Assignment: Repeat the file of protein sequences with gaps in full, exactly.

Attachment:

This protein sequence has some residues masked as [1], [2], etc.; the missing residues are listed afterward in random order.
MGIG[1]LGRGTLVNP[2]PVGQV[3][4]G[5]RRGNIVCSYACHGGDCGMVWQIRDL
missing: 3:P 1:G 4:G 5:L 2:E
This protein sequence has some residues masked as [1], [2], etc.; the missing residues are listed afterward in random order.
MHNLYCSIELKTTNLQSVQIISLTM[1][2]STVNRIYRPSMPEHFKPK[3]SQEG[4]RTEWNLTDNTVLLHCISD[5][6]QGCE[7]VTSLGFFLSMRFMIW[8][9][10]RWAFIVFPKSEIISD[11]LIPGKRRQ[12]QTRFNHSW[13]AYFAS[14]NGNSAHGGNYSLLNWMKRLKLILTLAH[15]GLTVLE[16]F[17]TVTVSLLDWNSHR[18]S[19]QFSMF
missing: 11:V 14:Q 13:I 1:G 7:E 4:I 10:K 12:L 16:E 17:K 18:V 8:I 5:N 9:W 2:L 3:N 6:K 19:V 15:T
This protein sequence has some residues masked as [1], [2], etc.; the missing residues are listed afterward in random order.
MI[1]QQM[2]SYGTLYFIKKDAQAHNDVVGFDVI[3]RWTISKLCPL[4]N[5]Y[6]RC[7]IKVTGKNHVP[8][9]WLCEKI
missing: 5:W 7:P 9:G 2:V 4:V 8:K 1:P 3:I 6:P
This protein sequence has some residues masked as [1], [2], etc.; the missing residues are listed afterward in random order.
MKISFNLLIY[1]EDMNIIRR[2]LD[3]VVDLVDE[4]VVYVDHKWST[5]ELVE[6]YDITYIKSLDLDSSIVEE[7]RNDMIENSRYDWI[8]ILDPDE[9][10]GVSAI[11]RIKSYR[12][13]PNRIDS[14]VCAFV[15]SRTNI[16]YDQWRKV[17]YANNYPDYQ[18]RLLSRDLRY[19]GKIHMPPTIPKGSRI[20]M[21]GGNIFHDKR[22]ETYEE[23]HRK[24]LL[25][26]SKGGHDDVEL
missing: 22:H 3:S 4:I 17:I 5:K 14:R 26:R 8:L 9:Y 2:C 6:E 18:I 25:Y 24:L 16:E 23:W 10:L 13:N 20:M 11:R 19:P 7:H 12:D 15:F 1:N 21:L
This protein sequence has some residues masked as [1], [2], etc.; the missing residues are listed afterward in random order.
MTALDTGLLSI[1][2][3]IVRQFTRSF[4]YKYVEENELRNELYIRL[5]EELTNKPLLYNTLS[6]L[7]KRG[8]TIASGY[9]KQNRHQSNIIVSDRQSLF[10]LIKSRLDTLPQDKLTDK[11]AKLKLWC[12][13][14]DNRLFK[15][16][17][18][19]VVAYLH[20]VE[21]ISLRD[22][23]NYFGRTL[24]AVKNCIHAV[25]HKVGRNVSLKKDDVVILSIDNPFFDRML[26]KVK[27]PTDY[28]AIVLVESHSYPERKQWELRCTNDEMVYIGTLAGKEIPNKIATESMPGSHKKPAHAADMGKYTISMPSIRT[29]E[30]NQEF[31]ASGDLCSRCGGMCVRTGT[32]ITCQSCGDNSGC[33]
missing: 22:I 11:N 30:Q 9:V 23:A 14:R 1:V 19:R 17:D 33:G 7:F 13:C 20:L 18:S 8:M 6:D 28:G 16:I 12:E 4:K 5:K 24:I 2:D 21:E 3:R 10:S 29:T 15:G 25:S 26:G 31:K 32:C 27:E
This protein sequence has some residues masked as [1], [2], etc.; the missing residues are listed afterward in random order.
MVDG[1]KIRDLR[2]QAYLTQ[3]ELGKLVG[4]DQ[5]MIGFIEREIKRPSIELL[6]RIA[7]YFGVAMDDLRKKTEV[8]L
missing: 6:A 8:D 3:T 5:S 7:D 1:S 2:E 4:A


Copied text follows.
This protein sequence has some residues masked as [1], [2], etc.; the missing residues are listed afterward in random order.
MGIG[1]LGRGTLVNP[2]PVGQV[3][4]G[5]RRGNIVCSYACHGGDCGMVWQIRDL
missing: 3:P 1:G 4:G 5:L 2:E
This protein sequence has some residues masked as [1], [2], etc.; the missing residues are listed afterward in random order.
MHNLYCSIELKTTNLQSVQIISLTM[1][2]STVNRIYRPSMPEHFKPK[3]SQEG[4]RTEWNLTDNTVLLHCISD[5][6]QGCE[7]VTSLGFFLSMRFMIW[8][9][10]RWAFIVFPKSEIISD[11]LIPGKRRQ[12]QTRFNHSW[13]AYFAS[14]NGNSAHGGNYSLLNWMKRLKLILTLAH[15]GLTVLE[16]F[17]TVTVSLLDWNSHR[18]S[19]QFSMF
missing: 11:V 14:Q 13:I 1:G 7:E 4:I 10:K 12:L 16:E 17:K 18:V 8:I 5:N 9:W 2:L 3:N 6:K 19:V 15:T
This protein sequence has some residues masked as [1], [2], etc.; the missing residues are listed afterward in random order.
MI[1]QQM[2]SYGTLYFIKKDAQAHNDVVGFDVI[3]RWTISKLCPL[4]N[5]Y[6]RC[7]IKVTGKNHVP[8][9]WLCEKI
missing: 5:W 7:P 9:G 2:V 4:V 8:K 1:P 3:I 6:P
This protein sequence has some residues masked as [1], [2], etc.; the missing residues are listed afterward in random order.
MKISFNLLIY[1]EDMNIIRR[2]LD[3]VVDLVDE[4]VVYVDHKWST[5]ELVE[6]YDITYIKSLDLDSSIVEE[7]RNDMIENSRYDWI[8]ILDPDE[9][10]GVSAI[11]RIKSYR[12][13]PNRIDS[14]VCAFV[15]SRTNI[16]YDQWRKV[17]YANNYPDYQ[18]RLLSRDLRY[19]GKIHMPPTIPKGSRI[20]M[21]GGNIFHDKR[22]ETYEE[23]HRK[24]LL[25][26]SKGGHDDVEL
missing: 22:H 3:S 4:I 17:I 5:K 14:R 26:R 8:L 9:Y 2:C 6:E 18:I 25:Y 24:L 16:E 23:W 10:L 13:N 20:M 11:R 19:P 7:H 12:D 15:F 1:N 21:L
This protein sequence has some residues masked as [1], [2], etc.; the missing residues are listed afterward in random order.
MTALDTGLLSI[1][2][3]IVRQFTRSF[4]YKYVEENELRNELYIRL[5]EELTNKPLLYNTLS[6]L[7]KRG[8]TIASGY[9]KQNRHQSNIIVSDRQSLF[10]LIKSRLDTLPQDKLTDK[11]AKLKLWC[12][13][14]DNRLFK[15][16][17][18][19]VVAYLH[20]VE[21]ISLRD[22][23]NYFGRTL[24]AVKNCIHAV[25]HKVGRNVSLKKDDVVILSIDNPFFDRML[26]KVK[27]PTDY[28]AIVLVESHSYPERKQWELRCTNDEMVYIGTLAGKEIPNKIATESMPGSHKKPAHAADMGKYTISMPSIRT[29]E[30]NQEF[31]ASGDLCSRCGGMCVRTGT[32]ITCQSCGDNSGC[33]
missing: 22:I 11:N 30:Q 9:V 23:A 14:R 1:V 19:R 17:D 33:G 7:F 13:C 20:L 18:S 8:M 6:D 28:G 16:I 12:E 4:K 5:K 24:I 2:D 21:E 3:R 10:S 29:T 15:G 25:S 26:G 31:K 32:C 27:E
This protein sequence has some residues masked as [1], [2], etc.; the missing residues are listed afterward in random order.
MVDG[1]KIRDLR[2]QAYLTQ[3]ELGKLVG[4]DQ[5]MIGFIEREIKRPSIELL[6]RIA[7]YFGVAMDDLRKKTEV[8]L
missing: 6:A 8:D 3:T 5:S 7:D 1:S 2:E 4:A